As we saw in the last episode, 3.05, “Trouble,” Eric is astonished to discover his father’s Viking crown among Russell’s possessions during a tour of his home. If Eric is anything he is a man of his word, and undoubtedly he will fulfill his father’s dying request for vengeance against those who slaughtered his family. How he will accomplish that is yet to be seen, although his efforts to ingratiate himself into the favor of both Russell and his husband, Talbot (Theo Alexander), are a good start.
As always, Sookie takes Eric’s actions in Mississippi at face value, unable to conceive that the Sheriff might have an ulterior motive or hidden plan. We all know that things are never easy when Sookie is involved, and as she proves once again in her interactions with Eric and Russell she doesn’t know when to keep her mouth shut. Maybe I’m biased in my belief that Eric plans to kill Russell and, if at all possible, that he will save both Sookie and Bill (although I can take or leave the Bill part), but I am confident that he has something planned that will not disappoint viewers. Most likely it will be the case that things get far worse before they get better, but that is to be expected of True Blood. After all, the show only hands out a big payoff after great sacrifice, as we have seen time and again in the past.
For those of us who find Sookie’s idealistic quests and endless blathering tiresome and annoying, “I Got a Right to Sing the Blues” is particularly satisfying. The way that Eric treats Sookie in front of Russell is priceless (“Aw, it thinks we’re equals,” he comments to Russell when Sookie threatens him), especially when Eric gives up formalities and simply silences the telepath with one large hand right over her mouth.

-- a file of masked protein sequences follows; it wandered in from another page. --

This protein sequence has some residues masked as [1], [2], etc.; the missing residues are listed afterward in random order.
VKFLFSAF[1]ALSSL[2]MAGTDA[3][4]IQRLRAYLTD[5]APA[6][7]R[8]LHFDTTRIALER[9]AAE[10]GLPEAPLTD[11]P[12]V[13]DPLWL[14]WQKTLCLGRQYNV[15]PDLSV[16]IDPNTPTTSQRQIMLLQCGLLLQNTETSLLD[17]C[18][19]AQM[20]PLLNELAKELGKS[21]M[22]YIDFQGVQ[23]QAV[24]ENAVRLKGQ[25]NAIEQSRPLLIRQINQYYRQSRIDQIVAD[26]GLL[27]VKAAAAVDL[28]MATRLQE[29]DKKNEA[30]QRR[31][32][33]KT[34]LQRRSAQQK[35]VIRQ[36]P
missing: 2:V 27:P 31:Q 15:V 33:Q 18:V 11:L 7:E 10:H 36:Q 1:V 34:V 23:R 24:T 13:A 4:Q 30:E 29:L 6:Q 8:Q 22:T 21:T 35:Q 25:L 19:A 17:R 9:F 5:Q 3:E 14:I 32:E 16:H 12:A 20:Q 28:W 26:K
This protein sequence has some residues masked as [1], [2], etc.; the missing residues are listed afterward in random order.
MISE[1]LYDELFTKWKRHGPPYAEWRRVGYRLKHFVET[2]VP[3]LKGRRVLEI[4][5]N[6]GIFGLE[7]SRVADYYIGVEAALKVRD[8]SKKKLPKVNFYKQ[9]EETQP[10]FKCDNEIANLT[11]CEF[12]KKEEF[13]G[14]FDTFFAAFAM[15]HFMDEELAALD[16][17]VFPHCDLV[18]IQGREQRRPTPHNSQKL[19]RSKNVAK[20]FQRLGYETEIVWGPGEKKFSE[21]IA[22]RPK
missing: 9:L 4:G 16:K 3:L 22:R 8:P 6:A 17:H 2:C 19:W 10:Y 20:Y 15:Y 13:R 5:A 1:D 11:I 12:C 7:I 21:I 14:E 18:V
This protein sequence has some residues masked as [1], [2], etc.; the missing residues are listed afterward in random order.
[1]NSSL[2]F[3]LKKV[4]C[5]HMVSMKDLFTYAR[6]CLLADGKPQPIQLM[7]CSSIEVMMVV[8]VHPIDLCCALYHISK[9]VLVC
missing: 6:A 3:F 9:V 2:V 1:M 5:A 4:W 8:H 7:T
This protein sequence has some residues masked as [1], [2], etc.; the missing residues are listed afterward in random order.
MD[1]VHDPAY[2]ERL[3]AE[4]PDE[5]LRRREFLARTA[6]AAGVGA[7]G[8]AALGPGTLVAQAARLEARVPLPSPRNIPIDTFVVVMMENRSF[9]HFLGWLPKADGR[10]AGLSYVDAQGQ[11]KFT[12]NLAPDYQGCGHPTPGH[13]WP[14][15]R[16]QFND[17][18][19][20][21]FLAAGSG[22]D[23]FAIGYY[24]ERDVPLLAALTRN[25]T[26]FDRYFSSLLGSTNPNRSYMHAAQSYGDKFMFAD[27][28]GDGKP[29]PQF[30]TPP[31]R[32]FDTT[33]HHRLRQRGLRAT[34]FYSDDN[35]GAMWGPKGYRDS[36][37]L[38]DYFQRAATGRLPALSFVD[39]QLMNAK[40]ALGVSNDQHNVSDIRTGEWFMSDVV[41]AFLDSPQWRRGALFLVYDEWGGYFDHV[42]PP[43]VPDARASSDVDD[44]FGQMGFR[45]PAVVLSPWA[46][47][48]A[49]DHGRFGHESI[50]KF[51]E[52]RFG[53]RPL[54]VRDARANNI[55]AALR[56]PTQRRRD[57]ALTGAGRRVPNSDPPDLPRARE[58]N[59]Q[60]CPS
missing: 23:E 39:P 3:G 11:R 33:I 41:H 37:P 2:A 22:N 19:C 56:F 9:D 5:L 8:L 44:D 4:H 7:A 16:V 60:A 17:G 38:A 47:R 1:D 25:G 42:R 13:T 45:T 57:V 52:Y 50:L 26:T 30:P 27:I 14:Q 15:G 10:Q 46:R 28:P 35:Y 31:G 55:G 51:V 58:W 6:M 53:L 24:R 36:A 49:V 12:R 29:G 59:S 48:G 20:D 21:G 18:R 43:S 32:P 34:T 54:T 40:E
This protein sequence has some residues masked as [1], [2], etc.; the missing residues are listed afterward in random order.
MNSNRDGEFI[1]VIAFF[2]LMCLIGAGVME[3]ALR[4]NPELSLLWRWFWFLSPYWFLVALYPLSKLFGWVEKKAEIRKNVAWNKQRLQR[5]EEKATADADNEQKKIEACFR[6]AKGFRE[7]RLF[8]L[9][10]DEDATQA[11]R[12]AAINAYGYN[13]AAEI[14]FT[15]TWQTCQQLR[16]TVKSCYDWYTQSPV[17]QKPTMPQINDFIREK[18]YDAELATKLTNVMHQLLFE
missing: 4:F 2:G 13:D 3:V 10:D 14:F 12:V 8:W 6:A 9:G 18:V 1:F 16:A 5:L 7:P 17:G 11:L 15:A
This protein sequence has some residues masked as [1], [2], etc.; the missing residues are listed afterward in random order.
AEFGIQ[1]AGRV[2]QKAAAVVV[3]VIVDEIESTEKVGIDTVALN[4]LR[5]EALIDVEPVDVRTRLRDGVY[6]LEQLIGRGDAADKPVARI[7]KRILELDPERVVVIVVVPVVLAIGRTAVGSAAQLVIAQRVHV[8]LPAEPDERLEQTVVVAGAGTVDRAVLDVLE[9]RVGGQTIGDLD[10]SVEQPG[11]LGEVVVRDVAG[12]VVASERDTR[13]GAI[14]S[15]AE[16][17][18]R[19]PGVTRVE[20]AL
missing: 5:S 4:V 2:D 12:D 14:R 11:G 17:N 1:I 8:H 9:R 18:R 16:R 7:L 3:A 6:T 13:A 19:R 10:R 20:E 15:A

Once again, however, when True Blood giveth, it also taketh away, and the events that unfold as Tara (Rutina Wesley) struggles to escape Franklin (James Frain) and free Sookie will be heartbreaking for Franklin’s admirers (once again, avoiding spoilers. You’re welcome). In her escape, Tara manages not only to piss off Sookie by refusing to help her rescue Bill, but squanders her character’s potential to become more compelling and interesting and less of a pain in the ass. Although we do finally see Tara taking responsibility for herself, she couldn’t have chosen a worse time to do so.
Ultimately, True Blood episode 3.06 is one of the most shocking of the season thus far (although Season Three has been pretty damn shocking, if you ask me). The episode has its positives and its negatives, although which events are positive and which are negative will depend on your character preferences, and it certainly sets the stage for some exciting things to happen in the near future. I haven’t watched episode 3.07 – “Hitting the Ground” yet, but personally I hope that there is a veritable bloodbath somewhere in the show’s near future.
Rating: 4 / 5 Stars